PETALING JAYA: Brunei has denied that it has dropped its claim on Limbang in Sarawak. It says the issue was not even discussed at last Monday’s (17 March) deliberations between the two countries.
Both the Brunei-based papers, The Borneo Bulletin and the Brunei Times Wednesday (18 March) quoted Pehin Orang Kaya Pekerma Dewa Dato Seri Setia Awg Lim Jock Seng, Minister of Foreign Affairs and Trade II, as saying claims on Limbang were never discussed during Monday's deliberations between Brunei and Malaysia.
He was responding to YB Dato Paduka Hj Puasa bin Orang Kaya Seri Pahlawan Tudin's query on the contents of the "Letter of Exchange" signed between Brunei and Malaysia, which also touched on Brunei's claims over Limbang at the Legislative Council meeting Tuesday (16 March).
Pehin Lim said there were certain press reports Wednesday claiming that Brunei has dropped claims over Limbang.
"In actual fact, the claim on Limbang was never discussed. What was discussed was the demarcation of land boundaries on the whole," he said.
"The joint press statement issued Wednesday (17 Mar) mentioned that the demarcation of the land boundaries between the two countries will be resolved on the basis of five existing historical agreements between the Government of Brunei and the State of Sarawak, and, as appropriate, the watershed principle.
"After that a working group comprising general surveyors of the two countries will follow with the technical aspect to solve the land border issue," Pehin Lim added.
His Majesty the Sultan and Yang Di-Pertuan of Brunei Darussalam and Malaysian Prime Minister Dato' Seri Abdullah Haji Ahmad Badawi held a four-eye meeting at the Istana Nurul Iman on Monday and signed the Exchange of Letters to mark the successful conclusion of negotiations.
The negotiations have been ongoing for many years on outstanding bilateral issues between the two countries with regard to historical, legal and other relevant criteria involving both sides, the reports said.
The reports said that both sides noted the agreement of their respective governments on the key elements contained in the Exchange of Letters, which included the final delimitation of maritime boundaries between Brunei Darussalam and Malaysia, the establishment of Commercial Agreement Area (CAA) on oil and gas, the modalities for the final demarcation of the land boundary between Brunei Darussalam and Malaysia and unsuspendable rights of maritime access for nationals and residents of Malaysia across Brunei's maritime zones en route to and from their destination in Sarawak, Malaysia provided that Brunei's laws and regulations are observed.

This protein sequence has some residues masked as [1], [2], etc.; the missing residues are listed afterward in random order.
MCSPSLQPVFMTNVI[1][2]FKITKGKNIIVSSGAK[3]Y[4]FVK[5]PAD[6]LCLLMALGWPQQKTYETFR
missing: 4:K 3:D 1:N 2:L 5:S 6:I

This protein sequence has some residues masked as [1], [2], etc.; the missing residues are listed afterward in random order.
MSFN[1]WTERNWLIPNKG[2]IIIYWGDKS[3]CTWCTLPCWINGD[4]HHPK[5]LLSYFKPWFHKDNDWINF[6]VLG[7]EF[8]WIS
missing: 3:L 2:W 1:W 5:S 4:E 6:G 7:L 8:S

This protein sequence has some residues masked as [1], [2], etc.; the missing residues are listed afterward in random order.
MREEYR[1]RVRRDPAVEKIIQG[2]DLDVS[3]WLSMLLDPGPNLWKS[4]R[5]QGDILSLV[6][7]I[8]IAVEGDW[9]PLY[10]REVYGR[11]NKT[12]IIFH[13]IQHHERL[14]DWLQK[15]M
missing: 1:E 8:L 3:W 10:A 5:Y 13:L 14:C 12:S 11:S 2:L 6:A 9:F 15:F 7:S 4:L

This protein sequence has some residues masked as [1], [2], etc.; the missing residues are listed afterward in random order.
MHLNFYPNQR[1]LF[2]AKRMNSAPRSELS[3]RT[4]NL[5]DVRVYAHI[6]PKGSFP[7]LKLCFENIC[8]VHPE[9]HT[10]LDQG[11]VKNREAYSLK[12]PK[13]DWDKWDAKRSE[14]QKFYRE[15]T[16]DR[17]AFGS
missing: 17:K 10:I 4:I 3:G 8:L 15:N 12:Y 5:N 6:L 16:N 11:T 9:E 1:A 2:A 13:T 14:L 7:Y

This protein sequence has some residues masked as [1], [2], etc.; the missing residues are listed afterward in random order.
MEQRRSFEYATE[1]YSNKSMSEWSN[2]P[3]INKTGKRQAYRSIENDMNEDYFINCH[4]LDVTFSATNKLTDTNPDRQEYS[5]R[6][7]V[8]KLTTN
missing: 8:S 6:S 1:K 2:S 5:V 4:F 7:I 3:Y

In a separate report, the Borneo Bulletin said local media was not allowed into the press conference called by the Malaysian Prime Minister.
“Local media representatives were earlier barred from attending the press conference. The visit itinerary didn't state it was an exclusive affair,” the report said.
“The exclusive press briefing held for the Malaysian media in Brunei on Monday following the signing of Letters of Exchange (LOE) apparently generated the latest controversy over Limbang.”
It said the issue about Brunei dropping its territorial claim on Limbang has caused a stir among members of the public as questions are being asked over the veracity about this claim.
“Malaysian media have widely reported Prime Minister Datuk Seri Abdullah Ahmad Badawi as saying that Brunei has dropped its claim on Limbang. This statement was made at a press conference on Monday at the Malaysian High Commission exclusively for the Malaysian media.”
It said though no official copies of the LOE were made available, the five main points that were highlighted mostly involved the demarcation of boundaries between the two countries and that the Malaysian media quoting their Prime Minister reported that Brunei has decided to give up all claims on Limbang.
“What is rather puzzling in hindsight is about why the Brunei media was not permitted to cover the press briefing. When Borneo Bulletin as well as state media persons went to cover the press conference, they were politely shunted out saying that it was 'exclusive' for the Malaysian media,” the report said. (MySinchew)